the sweet spots that everybody agrees with and the Republicans made a clear
case that that`s where --

MATTHEWS: But Democrats and the liberals and the Hispanic groups will not
support a bill that doesn`t have a path to citizenship, which is the
hardest pill for your party to swallow. They will not support it, your
party, but not the Democrats.

BRABENDER: That`s the problem. That`s the hang-up. So we`re either going
to lose everything and get nothing because of that or you`re going to see
Republican candidates.

MATTHEWS: OK. Listen to this guy, here`s Steve Stockman, a conservative
Republican from Texas. He warned that the immigration bill passes, if it
does, I like the way people talk, you can kiss my state of Texas good-bye
for Republicans as well as Arizona and Florida. It will be just like what
happened in California as I said after the `86 amnesty bill.

We should note the `86 amnesty bill signed into law granted legal status to
some 3 million immigrants, many of whom were in California. Some 700,000
illegal immigrants became citizens through the provision for agriculture
workers alone. That`s according to the center for immigration studies.
And California, by the way, last voted Republican back in `88.

FINEMAN: I know, but this is a nation of immigrants. It`s a cliche but
it`s true. And the Republican response -- correct me if I`m wrong, John --
can`t be, you know what? Those people are never going to vote for us.
Let`s build a wall a mile high.

You can`t do that. You have to have policies and he`s right about
economics being one. Health care was another. The Democrats in 2012 used
Obamacare, which was not popular elsewhere, used it in the Hispanic
community. That was their big outreach.

So, the Republicans can`t stand in the door and say no. They`ve got to
figure out a way to get those people.

MATTHEWS: Let`s go back to my old (INAUDIBLE).


MATTHEWS: Whatever bill we pass ought to stop the people racing across the
border. It ought to be legalized. It ought to be on paper, like any other
country including Mexico does it this way, you know, working papers. If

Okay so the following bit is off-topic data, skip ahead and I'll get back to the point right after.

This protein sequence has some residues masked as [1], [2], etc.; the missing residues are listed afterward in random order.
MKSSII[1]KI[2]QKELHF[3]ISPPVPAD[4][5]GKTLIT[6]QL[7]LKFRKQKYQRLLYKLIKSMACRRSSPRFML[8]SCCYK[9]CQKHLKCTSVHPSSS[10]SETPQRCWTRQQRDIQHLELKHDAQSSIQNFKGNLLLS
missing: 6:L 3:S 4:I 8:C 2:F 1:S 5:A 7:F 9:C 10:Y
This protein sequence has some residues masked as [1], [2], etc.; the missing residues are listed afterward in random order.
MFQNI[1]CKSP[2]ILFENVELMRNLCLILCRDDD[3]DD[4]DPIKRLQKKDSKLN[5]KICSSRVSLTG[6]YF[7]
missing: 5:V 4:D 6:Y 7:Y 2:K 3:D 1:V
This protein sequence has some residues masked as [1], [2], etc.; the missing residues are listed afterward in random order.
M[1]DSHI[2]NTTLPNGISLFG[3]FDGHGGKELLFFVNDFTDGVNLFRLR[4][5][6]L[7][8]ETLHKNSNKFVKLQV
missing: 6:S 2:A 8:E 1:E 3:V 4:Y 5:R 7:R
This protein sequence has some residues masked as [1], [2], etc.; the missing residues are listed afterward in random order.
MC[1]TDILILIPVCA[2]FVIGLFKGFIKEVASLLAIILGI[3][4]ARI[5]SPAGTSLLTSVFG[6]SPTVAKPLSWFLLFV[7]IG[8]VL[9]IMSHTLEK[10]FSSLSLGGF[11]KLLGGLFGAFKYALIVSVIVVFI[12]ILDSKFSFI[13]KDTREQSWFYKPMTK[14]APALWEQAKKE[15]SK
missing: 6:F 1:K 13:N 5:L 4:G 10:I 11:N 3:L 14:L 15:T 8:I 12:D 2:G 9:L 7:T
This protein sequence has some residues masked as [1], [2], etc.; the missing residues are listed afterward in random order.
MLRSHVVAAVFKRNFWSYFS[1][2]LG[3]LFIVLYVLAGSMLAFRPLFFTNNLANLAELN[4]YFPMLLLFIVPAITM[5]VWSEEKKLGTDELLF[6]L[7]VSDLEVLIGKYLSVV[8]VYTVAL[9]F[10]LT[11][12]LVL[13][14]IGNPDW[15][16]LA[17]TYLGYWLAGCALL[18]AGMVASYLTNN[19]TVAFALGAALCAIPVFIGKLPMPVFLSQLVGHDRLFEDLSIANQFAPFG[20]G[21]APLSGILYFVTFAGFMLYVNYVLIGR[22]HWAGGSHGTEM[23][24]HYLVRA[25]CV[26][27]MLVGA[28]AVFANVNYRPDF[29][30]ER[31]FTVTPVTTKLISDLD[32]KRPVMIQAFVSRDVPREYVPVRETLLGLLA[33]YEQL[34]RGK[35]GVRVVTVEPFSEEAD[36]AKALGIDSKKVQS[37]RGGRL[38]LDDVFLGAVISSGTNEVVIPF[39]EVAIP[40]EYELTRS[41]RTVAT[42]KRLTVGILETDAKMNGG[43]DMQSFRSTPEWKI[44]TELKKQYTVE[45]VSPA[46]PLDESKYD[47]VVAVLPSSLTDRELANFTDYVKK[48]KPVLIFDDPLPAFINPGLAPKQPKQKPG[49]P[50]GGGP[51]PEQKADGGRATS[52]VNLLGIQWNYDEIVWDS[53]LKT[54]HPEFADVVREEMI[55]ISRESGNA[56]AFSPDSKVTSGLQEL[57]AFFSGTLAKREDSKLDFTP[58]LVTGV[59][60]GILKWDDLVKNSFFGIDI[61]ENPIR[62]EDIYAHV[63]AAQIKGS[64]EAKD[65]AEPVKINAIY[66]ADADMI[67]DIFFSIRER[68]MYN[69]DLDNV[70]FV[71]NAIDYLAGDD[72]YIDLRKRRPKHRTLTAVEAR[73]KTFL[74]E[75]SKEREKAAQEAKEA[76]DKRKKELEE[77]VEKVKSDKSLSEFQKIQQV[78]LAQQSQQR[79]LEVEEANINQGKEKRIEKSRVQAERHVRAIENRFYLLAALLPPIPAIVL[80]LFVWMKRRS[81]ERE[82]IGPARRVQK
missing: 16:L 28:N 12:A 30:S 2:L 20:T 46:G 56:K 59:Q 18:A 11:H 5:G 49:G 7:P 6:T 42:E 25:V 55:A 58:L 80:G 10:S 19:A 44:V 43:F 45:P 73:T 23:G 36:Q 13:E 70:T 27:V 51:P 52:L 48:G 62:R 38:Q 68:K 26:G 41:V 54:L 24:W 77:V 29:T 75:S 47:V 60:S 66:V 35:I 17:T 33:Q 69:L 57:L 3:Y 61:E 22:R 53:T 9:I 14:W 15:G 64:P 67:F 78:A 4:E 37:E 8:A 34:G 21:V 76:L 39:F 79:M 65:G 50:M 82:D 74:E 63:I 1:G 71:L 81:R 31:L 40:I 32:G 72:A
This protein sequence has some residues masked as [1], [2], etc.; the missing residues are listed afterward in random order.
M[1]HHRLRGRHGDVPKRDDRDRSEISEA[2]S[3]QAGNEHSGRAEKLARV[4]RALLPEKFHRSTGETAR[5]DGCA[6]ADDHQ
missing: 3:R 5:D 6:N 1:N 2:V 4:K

you don`t have working papers, you don`t work in the country. Nobody wants
to hear that, because the unions what they want, the Latinos what they
want. The Democrats want the votes, Republicans want cheap the labor.

And nobody wants a really good law we`re proud to enforce. That`s what I
want. Something we`re proud of as a country.

We`re letting people in here as liberal as any country in the world but
we`re going to keep it on the brooks.

Do you hear that, John Brabender?

BRABENDER: Well, I don`t think we`re going to get there like you there
(ph), but I think Howard said something very, very important. The
Republicans are going to be in a death spiral until whether you`re
Hispanic, white American, whoever, that we are fighting for hard working,
middle class blue collar Americans who feel we understand their lives and
are going to fight for them instead of always being taxpayers for the rich
or corporations. It`s all one big muddle in the middle.


MATTHEWS: That sounds like Rick Santorum`s campaign for 2016. I just
heard it.

BRABENDER: And we were so happy when you sent the donation in this


MATTHEWS: Thank you. I do like Rick Santorum personally. I like that
case you`re making, by the way. I do like it. It sounds like Hillary

Anyway, thank you, John Brabender, still working for the team.

And Howard Fineman.

Up next, can the case be made by the way after all this government
surveillance -- this weekend they began to make the case this has saved us
from maybe a dozen serious attacks. I think the people are still listening
to this evidence. They want to see a balanced program, I think. I don`t
think we`re black and white on this baby.

This is HARDBALL, the place for politics.


MATTHEWS: We`re coming back in a moment to talk about the actual good
case, if there is one, for government surveillance. We want to hear that
side of it.

HARDBALL, back after this.


MATTHEWS: We`re back to a hot story.

NSA leaker Ed Snowden is back in the headlines today. The 29-year-old
self-described whistle-blower answered questions in a live online chat on
"The Guardian" newspaper`s Web site. Snowden insisted the government has
much more access to personal information than it claims, saying, quote,
"The reality is this. They can enter and get results for anything they

He defended his decision to leak, writing, quote, "I did not reveal any
U.S. operations against legitimate military targets. I pointed out where
the NSA has hacked civilian infrastructure such as universities, hospitals,
and private businesses because it is dangerous."

Snowden also pointed the finger at President Obama personally, writing,
quote, "Obama`s campaign promises and election gave me faith that he would
lead us toward fixing the problems he outlined in his quest for votes. He
closed the door on investigating systemic violations of law, deepened and
expanded several abusive programs, and refused to spend the political
capital to end the kind of human rights violations like we see in
Guantanamo where men still sit without charge."

In the wake of Snowden`s leaks, intelligence officials have disclosed
additional information about the programs, including what are its benefits.
Last week, NSA officials say these programs have helped thwart dozens of
attacks in 20 countries.

So, is Snowden unwittingly making the case for big surveillance or not?

Michael Isikoff is NBC`s national investigative correspondent. Eugene